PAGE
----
includ[ing] a taking of a patient's history of complaint, a hands-on evaluation or assessment of objective symptoms presented as well as the utilization of tests and measures to assist the physical therapist in the evaluation of the patient's objective signs and symptoms including, but not limited to, the use of tests to assess postural alignment; joint mobility and function; muscle and nerve function, including electrophysiologic status; movement skill; gait; necessity for assistive devices; fit of orthoses and prostheses; cardiopulmonary status; sensory and motor function, including related pain and tenderness; and performance of activities required in daily living; but does not include the examination of any person conducted for the purpose of diagnosing any disease or organic condition. Nothing herein is intended to preclude a physical therapist from conducting an examination within the scope of his practice, consistent with his education credentials or taking a history which is designed to ascertain if contraindications to therapy may be present and thus the referral to a plenary licensed physician is warranted.
N.J.A.C. 13:39A-2.1 defines "physical therapy instruction" as:
includ[ing] the provision of consultative, educational or other advisory services for the purpose of preventing or reducing the incidence and severity of physical disability, bodily malfunction or pain from injury, disease or other physical condition or for the purpose of providing information to patients or groups of interested persons regarding the value of physical therapy agents and measures in general or with regard to specific physical conditions. Physical therapy instruction shall not be construed to include activities designed to offer specific therapeutic effect or benefit to a specified person. To the extent that instruction may involve any hands-on contact between the physical therapist and the person receiving physical therapy instruction, that contact shall be for demonstration purposes only.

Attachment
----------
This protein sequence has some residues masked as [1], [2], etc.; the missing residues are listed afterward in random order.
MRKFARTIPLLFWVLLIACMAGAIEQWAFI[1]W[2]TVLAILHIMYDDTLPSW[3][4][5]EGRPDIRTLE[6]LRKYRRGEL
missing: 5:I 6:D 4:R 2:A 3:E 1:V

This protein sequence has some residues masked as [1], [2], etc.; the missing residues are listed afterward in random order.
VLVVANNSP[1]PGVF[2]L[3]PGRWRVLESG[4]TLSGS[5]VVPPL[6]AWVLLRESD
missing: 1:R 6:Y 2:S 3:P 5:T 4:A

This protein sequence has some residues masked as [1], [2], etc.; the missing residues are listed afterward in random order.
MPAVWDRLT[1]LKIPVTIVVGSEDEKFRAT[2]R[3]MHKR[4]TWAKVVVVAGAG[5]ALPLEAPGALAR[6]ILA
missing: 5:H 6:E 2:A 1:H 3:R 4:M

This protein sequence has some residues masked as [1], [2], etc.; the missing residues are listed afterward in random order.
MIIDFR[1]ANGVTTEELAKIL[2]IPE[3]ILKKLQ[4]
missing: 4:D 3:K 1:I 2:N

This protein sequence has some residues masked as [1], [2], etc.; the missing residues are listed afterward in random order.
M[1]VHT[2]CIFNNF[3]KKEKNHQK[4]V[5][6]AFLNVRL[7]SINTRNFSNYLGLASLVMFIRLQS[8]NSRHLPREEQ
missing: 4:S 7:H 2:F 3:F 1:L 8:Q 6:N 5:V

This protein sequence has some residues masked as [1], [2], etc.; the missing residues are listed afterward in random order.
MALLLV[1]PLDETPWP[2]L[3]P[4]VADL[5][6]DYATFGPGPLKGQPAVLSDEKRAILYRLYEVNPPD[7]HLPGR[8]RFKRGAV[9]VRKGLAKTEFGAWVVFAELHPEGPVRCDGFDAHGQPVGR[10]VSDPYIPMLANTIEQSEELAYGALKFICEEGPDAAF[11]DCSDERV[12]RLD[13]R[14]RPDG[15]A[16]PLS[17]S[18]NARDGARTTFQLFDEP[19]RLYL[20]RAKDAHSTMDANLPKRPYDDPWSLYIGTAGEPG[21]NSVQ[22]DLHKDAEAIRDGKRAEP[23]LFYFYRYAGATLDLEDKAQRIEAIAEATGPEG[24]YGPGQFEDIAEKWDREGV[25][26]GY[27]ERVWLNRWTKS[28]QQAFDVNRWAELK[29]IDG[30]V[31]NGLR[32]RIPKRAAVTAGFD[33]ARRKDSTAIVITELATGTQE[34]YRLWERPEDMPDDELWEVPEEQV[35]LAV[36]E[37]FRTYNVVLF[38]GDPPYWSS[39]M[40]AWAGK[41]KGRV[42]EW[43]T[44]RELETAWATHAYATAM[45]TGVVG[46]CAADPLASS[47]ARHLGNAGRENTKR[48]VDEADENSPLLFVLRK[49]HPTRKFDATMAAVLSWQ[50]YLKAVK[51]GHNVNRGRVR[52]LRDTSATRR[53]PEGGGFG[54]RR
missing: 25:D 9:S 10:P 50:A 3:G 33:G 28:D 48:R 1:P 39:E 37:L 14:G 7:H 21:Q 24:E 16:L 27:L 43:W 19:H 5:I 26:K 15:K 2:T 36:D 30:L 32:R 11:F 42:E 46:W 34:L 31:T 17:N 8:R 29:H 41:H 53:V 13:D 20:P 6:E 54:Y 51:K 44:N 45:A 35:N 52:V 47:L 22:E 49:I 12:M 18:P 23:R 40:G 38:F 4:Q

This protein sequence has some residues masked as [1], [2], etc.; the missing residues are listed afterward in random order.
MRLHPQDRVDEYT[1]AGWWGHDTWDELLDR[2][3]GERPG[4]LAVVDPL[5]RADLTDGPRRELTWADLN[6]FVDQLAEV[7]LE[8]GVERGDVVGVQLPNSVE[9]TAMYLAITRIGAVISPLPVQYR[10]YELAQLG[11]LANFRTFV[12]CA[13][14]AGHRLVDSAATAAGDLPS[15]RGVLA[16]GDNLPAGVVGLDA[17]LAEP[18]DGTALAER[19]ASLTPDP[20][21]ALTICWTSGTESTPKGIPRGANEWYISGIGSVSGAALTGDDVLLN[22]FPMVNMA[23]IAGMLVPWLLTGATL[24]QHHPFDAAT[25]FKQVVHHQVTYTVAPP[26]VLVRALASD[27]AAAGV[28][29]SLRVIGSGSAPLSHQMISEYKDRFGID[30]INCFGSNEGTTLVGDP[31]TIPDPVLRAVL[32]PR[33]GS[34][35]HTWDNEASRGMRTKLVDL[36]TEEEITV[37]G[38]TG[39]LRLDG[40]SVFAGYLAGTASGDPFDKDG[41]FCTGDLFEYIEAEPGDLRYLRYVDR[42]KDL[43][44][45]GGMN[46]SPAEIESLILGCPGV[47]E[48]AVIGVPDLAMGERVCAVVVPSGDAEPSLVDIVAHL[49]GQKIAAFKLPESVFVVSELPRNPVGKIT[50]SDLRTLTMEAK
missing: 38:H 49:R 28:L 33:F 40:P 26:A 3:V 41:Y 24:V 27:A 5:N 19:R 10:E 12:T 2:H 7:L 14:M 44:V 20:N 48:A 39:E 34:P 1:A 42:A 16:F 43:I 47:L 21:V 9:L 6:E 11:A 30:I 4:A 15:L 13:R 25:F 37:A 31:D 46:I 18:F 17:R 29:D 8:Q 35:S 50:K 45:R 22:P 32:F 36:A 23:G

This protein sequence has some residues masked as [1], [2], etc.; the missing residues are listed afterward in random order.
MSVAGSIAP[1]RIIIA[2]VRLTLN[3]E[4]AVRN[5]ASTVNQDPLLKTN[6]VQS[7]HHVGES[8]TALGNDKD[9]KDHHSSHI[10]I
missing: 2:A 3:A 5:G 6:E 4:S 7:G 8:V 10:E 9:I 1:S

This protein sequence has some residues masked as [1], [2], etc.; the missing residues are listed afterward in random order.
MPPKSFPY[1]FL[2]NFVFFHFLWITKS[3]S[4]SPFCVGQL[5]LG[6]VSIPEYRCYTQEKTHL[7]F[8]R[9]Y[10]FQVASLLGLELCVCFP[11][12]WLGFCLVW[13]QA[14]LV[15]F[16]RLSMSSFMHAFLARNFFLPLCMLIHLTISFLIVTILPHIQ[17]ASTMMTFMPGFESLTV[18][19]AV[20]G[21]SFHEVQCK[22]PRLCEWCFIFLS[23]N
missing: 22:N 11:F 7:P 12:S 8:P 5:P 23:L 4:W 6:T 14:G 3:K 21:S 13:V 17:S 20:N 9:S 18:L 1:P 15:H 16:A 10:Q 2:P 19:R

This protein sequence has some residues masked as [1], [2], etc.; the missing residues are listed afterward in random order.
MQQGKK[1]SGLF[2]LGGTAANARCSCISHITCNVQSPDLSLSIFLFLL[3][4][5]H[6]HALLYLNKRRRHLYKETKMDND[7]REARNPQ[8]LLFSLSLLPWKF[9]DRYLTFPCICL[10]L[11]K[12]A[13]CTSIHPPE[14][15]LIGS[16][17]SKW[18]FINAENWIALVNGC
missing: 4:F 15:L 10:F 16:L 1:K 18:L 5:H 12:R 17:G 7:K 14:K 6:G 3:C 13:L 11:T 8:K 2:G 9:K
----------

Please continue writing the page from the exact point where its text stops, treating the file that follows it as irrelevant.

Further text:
The same rule defines "physical therapy treatment" in the following terms: